Wednesday, August 31, 2016

Hand-painted Rose, Purple, and Blue Silk Scarf

     I have almost completed 3 more hand-painted silk scarves, all 60" X 11", a nice all-purpose length to tie and wear in multiple ways. This particular scarf was painted without resist, so the dyes were free to flow. I will show you the other new scarves, which did involve using resist to create designs, in coming weeks. For a couple of other examples painted without resist, see this previous post.

Another view, same scarf
     Sometimes, I purposely allow for the unpredictable jagged edges that can form where two different colors come together (especially if one is already dry), which often create beautiful, sometimes unexpected patterns. You can see such edges in the apricot/green 21" square scarf pictured below. 

Professional fabric steamer, about 42" long
     However, I decided to minimize those kinds of edges in this design. One can achieve subtler, smoother color transitions by working very quickly and rubbing adjoining areas with a paper towel. Or, as in this design, one can work wet-on-wet, spraying the white scarf with water before adding colors. For this scarf, I painted the dyes on a wet scarf blank. I experimented with colors and techniques, intending to gradually build up colors to a darker level. Then, the softer, pale colors appealed to me, especially after my friend agreed, saying "It looks like Spring". So, I decided to declare the scarf complete.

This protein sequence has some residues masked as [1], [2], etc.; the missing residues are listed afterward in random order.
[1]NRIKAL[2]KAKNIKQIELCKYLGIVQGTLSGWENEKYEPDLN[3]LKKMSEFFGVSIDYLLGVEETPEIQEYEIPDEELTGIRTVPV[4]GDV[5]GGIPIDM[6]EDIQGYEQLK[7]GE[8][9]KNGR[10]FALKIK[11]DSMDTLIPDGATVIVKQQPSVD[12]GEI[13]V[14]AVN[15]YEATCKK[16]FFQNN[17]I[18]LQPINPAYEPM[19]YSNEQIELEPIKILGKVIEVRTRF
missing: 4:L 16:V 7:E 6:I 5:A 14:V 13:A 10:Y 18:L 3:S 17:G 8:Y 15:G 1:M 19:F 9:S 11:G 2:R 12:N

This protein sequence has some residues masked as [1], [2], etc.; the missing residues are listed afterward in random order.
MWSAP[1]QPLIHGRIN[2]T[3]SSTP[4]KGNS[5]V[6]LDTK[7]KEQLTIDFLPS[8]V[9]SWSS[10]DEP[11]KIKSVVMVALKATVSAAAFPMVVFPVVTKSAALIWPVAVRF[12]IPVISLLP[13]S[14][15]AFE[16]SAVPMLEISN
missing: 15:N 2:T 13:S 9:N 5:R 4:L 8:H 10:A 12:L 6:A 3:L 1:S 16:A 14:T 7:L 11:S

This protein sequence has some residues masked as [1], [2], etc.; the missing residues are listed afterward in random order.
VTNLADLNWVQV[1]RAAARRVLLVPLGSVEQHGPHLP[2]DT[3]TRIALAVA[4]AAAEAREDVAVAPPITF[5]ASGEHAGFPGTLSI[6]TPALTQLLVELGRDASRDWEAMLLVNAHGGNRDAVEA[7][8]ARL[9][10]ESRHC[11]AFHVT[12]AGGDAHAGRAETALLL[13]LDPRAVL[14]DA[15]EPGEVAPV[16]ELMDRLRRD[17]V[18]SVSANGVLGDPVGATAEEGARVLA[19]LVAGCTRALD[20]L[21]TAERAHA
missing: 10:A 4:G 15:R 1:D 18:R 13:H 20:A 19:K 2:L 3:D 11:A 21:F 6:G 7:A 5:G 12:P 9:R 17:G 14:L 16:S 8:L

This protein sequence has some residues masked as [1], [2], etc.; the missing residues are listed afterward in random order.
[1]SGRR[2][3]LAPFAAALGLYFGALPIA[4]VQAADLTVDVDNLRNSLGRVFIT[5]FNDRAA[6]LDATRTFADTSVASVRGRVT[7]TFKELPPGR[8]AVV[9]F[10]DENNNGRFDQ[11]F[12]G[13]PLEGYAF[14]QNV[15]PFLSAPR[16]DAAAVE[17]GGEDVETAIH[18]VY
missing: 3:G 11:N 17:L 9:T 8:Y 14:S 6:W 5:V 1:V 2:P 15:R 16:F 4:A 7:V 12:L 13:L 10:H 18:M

Example of the jagged edges resulting from painting on dry scarf with no blending
     The final step is to steam-set the colors. Many fabric dyes can be set with a steam iron, and some set instantly when painted onto fabrics. But the loveliest and most intense colors, in my view, result from the French-type silk dyes, which must be set in a steamer--either purchased or created by the artist. My generous husband gave me a professional fabric steamer for Christmas--see photo--which greatly simplifies the process (although it is still painstaking and requires several hours altogether). If any of you request more information about the steaming process, I will post more detail in the future.

     Making this scarf was fun. I had only a simple sketch with the idea of color areas and a plan for the dye colors I would use (some straight from the bottle, others mixed for the desired hue). From there, I just spread color freely on the wet silk and watched the design develop--now and then blending the areas where colors came together with a large wet brush or a paper towel. Finally, I brushed on some additional soft contrast strokes and shapes.

Question of the day: In pursuing a hobby or interest, do you prefer trying new techniques and styles or polishing and perfecting your favorite approach?